Oh, Christmas tree! Chris Bromley helps sell trees for the Prince Rupert Rotary Club. (Keili Bartlett / The Northern View)

Heart Of Our City — Special delivery

Rotarian Chris Bromley helps drive community change in Prince Rupert

Even after the Christmas trees Chris Bromley is selling are taken down after the holidays, the proceeds will keep giving back to the community. Every year, the Prince Rupert Rotary Club raises $3,500 to $4,000 for community projects by selling Christmas trees. This year, Bromley is in charge.

It’s just one of the generous acts Bromley is a part of in Prince Rupert. The Rotarian joined the club 10 years ago, has been a director for three or four years and in July the president-elect will take over from Karen Basso.

READ MORE: Rotary president is expanding horizons

“It’s actually a fun organization to be a part of. We do a lot for the community … At the auction, I arrange for the three nights all the deliveries that go out. I’m responsible for getting them to where they got to go because I know where all the streets are,” he said with a chuckle.

His map-like knowledge of Rupert comes in handy at his job as a terminal manager for Bandstra Transportation, where he’s worked since moving to the coastal city.

Much like his involvement with the Rotary, Bromley loves the work he does at Bandstra because they help move the community forward.

“Every time you see the fireworks shooting, that’s off the back of one of our trailers. We allow the pyrotechnics to use our warehouse to get the fireworks ready and then we take the trailer to wherever it’s got to go to for the shoot,” Bromley said. “The Christmas trees use our truck here free of charge from Bandstra. The fireworks we bring in for free for the city to make sure they can do a good shoot and buy more fireworks. They don’t have to spend money on the freight.”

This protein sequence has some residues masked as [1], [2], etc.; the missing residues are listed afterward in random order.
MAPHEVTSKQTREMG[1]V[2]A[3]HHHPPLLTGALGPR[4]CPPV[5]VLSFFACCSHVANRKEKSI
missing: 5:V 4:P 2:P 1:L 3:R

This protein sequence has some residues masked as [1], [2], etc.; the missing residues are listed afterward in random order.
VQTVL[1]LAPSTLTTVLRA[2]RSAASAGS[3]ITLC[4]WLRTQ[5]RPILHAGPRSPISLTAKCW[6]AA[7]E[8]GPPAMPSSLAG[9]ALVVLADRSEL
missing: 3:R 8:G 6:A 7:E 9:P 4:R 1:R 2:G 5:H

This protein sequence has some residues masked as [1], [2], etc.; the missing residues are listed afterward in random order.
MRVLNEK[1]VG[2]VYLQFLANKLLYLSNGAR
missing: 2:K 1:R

Bromley’s efforts go beyond than fun celebrations. Behind the scenes, his company also helps patients released from the Prince Rupert hospital return equipment like wheelchairs and crutches. For some as far as Hazelton, not having to make the return trip takes a huge load off their shoulders.

They’ve even been known to transport bear cubs from Haida Gwaii to the bear sanctuary in Smithers, and other animals to Gunther and Nancy at the Prince Rupert Wildlife Rehab Shelter.

READ MORE: Two orphan bear cubs travel from Haida Gwaii to Smithers

“You name it, we will support it,” Bromley said, listing off other items the company has transported free of charge including the gym club’s equipment, the new playground at Mariner’s Park, the hay for the RCMP musical ride.

Even when Bromley’s not working with Bandstra or the Rotary, he’s still driving change in the community. Aboard his Harley Davidson, he participates in the annual Salvation Army Toy Run.

“The community gives me the ability to live here,” Bromley said. “The whole of Prince Rupert is a very community-minded community. Everybody knows everybody and we all help each other.”

Bromley can sum up the reason he came to Prince Rupert in one word: Jackie.